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Extension > Youth Development Insight > Youth programs need bricoleurs (that's you)

Wednesday, July 1, 2015

Youth programs need bricoleurs (that's you)

By Pamela Larson Nippolt

Today, youth workers are expected to be social innovators. Francis Westley teaches us about the place for bricolage in designing innovative programs that address critical issues facing youth. Bricolage is the “DIY” of program design or, as defined by Merriam-Webster dictionary, “construction (as of a sculpture or a structure of ideas) achieved by using whatever comes to hand; also something constructed in this way.”

Reading this got me thinking about youth program designers who adapt and take advantage of what they already know about, what they need to yet learn, and what is readily available for use as they innovate through their programs and the systems in which these live.

Westley explains that “Part of building resilience in complex systems is strengthening cultures of innovation. These are cultures that value diversity, because as any bricoleur knows, the more (and more different) the parts, the greater the possibility of new and radical combinations. But these cultures also need to encourage the kind of communication and engagement that allows disparate elements to meet and mingle, and that allows for experimentation and support rather than blame. Such cultures support social innovation, and social innovation in turn builds resilience.”

Is a “simple” youth program a relic of the past?  Ask most any youth program leader (and by leader, I mean anyone designing and implementing programs for youth), and he or she is likely to tell a story about their efforts to deliver a multi-layered program model while striving to reach some pretty life-changing outcomes with youth. The stakes, as they say, are high -- more and more program staff are working with youth in rich contexts, through collaborative partnerships, and expecting to achieve outcomes that are interrelated and complex. It’s an exciting and uncertain time to be leading youth programs as youth workers and educators are asked (and yes, expected) to wear the hat of social innovator.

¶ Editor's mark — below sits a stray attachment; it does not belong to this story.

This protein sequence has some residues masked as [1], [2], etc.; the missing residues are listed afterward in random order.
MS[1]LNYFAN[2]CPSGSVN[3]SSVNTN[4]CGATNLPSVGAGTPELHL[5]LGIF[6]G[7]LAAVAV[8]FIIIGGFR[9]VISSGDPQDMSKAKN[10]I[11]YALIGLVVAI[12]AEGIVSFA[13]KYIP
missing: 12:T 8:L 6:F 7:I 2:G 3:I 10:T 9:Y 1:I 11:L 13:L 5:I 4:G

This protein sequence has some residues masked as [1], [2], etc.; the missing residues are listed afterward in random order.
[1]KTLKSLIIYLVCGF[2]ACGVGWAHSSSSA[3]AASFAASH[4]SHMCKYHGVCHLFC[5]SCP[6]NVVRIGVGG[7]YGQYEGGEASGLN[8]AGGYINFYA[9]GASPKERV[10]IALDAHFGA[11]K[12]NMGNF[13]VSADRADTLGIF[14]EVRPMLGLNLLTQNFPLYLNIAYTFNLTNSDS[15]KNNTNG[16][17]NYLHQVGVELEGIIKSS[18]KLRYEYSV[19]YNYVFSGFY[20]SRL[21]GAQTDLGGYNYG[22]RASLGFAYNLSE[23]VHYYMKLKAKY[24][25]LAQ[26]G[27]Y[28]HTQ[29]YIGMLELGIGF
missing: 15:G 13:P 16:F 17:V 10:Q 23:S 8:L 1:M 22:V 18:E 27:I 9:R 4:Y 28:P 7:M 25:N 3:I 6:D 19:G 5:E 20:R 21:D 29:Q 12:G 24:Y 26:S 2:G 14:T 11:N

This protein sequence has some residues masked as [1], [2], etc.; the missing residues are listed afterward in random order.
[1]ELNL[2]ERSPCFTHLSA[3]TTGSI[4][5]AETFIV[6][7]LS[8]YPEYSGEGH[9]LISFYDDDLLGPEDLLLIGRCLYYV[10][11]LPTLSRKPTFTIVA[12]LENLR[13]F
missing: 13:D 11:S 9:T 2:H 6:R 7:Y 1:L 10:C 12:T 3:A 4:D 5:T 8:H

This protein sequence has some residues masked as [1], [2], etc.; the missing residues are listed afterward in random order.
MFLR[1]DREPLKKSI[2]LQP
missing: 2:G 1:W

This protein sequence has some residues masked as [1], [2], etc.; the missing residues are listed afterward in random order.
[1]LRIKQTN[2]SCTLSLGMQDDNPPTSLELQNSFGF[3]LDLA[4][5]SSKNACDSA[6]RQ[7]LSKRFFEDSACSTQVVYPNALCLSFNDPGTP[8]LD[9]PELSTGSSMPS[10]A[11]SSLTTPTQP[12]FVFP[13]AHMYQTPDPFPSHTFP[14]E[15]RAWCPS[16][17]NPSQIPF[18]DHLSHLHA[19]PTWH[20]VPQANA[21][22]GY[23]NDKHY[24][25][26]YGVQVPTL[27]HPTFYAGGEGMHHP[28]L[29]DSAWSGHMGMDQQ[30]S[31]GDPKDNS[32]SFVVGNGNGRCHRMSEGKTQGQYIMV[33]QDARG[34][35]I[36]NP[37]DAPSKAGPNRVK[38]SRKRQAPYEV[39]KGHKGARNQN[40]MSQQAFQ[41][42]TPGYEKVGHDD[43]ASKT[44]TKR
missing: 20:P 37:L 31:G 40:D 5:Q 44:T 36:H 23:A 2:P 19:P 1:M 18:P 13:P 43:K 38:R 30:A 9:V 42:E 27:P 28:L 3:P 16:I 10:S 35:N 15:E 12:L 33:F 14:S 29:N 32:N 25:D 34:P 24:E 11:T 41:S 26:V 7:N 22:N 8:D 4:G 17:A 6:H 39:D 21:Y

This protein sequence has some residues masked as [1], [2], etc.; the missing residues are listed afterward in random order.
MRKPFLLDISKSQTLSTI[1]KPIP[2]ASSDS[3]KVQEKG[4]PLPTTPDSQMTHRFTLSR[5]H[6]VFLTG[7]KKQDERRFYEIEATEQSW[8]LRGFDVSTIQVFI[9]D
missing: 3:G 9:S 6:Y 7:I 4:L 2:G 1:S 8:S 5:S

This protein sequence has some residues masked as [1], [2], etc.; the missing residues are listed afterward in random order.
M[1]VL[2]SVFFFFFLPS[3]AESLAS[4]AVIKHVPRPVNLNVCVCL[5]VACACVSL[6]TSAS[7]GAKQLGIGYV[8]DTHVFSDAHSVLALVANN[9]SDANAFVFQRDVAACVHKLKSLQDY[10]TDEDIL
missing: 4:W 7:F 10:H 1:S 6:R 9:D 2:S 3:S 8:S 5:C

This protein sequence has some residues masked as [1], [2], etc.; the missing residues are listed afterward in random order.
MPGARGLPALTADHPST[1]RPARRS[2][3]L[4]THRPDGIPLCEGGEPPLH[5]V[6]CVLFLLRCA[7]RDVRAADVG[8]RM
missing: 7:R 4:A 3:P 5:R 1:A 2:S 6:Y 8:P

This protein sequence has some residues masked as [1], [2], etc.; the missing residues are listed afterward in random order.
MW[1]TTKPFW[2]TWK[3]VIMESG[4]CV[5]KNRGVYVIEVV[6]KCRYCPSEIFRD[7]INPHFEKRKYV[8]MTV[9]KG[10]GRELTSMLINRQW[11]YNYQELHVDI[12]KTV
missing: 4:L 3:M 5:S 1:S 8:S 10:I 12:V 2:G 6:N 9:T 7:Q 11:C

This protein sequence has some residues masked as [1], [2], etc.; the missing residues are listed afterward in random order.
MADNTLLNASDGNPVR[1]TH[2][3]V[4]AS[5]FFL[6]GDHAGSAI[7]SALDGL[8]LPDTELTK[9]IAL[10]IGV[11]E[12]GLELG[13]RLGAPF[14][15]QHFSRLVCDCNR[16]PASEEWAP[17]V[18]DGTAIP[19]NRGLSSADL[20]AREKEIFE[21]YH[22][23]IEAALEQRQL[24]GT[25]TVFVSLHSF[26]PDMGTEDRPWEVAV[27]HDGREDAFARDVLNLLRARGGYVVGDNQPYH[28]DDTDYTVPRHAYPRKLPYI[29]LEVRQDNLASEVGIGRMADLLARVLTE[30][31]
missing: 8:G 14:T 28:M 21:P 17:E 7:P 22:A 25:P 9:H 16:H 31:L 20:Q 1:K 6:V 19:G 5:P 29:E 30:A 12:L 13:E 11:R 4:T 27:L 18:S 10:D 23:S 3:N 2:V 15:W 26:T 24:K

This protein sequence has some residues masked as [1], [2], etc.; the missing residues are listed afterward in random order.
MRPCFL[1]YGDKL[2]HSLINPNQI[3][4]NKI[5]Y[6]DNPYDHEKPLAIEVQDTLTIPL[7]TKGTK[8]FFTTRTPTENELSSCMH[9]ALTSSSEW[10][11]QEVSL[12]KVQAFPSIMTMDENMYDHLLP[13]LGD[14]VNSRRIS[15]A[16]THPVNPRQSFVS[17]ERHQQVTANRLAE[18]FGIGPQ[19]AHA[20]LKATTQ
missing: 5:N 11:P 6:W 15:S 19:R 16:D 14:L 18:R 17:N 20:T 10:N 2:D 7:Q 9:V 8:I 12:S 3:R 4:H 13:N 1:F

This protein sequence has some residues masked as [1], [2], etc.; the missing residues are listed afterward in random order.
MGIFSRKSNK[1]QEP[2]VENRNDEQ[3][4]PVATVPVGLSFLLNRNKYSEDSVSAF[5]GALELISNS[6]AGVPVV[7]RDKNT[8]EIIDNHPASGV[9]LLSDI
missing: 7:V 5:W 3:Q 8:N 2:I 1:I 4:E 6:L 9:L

As any youth who has created a 4-H project knows, a successful bricoleur is both intentional AND adaptive to the emerging situation at hand.  Do you have a bumper raspberry crop in the backyard?  Let’s learn how to make jam and can.  Does the shooting sports club need a pistol stand and we have wood left over from dad’s cabinet work?  Let’s find a pattern.

What examples of program bricolage have you seen? What brings out your inner bricoleur?

-- Pamela Larson Nippolt, evaluation and research specialist

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